Friday, October 25, 2013

Guatemalan Court to Reassess Amnesty for Rios Montt

Recent days have seen a flurry of media reports offering conflicting accounts about a Guatemalan Constitutional Court decision which could pave the way for General Efrain Rios Montt to claim amnesty from charges of genocide and crimes against humanity. Although the ruling was delivered on Tuesday, the fact that it was not immediately made public has complicated reporting on the decision, leading to different interpretations about its implications for his retrial, which is scheduled to begin in April of next year.

Prensa Libre first broke the story on Wednesday after obtaining a copy of the Constitutional Court ruling, and wrongly reported that a majority of the court was in agreement that Rios Montt should be exempt from prosecution in accordance with a 1986 general amnesty decree passed by the military regime. The paper also claimed that the court ordered Judge Carol Patricia Flores, who argued in favor of annulling testimony leading to Rios Montt’s guilty verdict (the conviction was eventually overturned in May), to issue a clarification of the amnesty’s applicability to the Rios Montt case.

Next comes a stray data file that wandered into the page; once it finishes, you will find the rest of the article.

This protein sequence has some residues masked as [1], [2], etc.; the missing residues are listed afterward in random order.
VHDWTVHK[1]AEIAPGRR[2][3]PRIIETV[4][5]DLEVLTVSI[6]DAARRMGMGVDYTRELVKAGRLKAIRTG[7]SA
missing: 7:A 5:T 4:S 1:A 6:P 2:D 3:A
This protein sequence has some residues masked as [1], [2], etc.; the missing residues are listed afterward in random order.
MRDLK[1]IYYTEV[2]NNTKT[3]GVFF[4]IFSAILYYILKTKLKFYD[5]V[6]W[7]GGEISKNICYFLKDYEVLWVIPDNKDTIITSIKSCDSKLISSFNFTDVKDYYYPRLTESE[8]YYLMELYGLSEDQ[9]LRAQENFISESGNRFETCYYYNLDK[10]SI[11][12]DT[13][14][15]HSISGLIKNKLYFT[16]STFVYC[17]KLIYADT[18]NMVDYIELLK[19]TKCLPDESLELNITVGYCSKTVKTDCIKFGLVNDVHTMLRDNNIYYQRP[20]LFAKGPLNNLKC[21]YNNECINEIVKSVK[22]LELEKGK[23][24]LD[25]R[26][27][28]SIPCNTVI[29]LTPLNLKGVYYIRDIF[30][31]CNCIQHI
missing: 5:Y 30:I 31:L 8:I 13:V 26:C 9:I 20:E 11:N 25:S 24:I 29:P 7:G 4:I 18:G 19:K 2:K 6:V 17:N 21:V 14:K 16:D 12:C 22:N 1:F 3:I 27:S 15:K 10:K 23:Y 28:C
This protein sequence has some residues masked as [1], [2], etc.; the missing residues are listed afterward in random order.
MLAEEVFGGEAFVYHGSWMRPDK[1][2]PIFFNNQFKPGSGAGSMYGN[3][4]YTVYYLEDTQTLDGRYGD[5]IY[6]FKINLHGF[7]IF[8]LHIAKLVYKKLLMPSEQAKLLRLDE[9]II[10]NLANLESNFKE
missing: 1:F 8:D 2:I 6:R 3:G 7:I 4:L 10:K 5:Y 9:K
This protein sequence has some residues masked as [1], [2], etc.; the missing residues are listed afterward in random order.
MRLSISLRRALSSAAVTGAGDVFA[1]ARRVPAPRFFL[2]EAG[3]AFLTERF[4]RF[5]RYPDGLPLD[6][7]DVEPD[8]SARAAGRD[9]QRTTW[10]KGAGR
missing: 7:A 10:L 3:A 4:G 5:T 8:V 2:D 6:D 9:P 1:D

This was swiftly picked up by Spanish news agency EFE, which spoke with a representative of the court who confirmed that the decision “opened the door” to amnesty for the ex-dictator.

But Prensa Libre’s interpretation of the ruling was flawed. El Periodico subsequently reported that Constitutional Court secretary Martin Guzman told local press that the court had not in fact endorsed the application of the amnesty decree, only instructing a lower court to order Flores to reassess it.

However, it seems even this version of events proved to be off base. Today El Periodico is reporting that the First Chamber of Appeals will be charged with re-assessing the application of the amnesty law, not Judge Flores. The president of the chamber, Judge Jorge Mario Valenzuela, has announced that he and his colleagues were given the higher court’s ruling yesterday, and said they will issue their decision today or tomorrow.

Meanwhile the Center for Human Rights and Legal Action (CALDH), a civil party in the Rios Montt trial, has objected to granting amnesty to the ex-dictator. Siglo21 reports that CALDH Deputy Director Alejandra Castillo told reporters that the organization maintains that the 1986 decree cannot legally be applied to the genocide charges he faces.

It’s worth noting that, despite the conflicting information coming from Guatemala’s mainstream media outlets, investigative news site Plaza Publica has had the most accurate coverage of developments in the Rios Montt case. On Wednesday, Plaza Publica called out Prensa Libre for its “erroneous interpretation,” and correctly pointed out that the ruling applied to the First Chamber, without mentioning Judge Flores.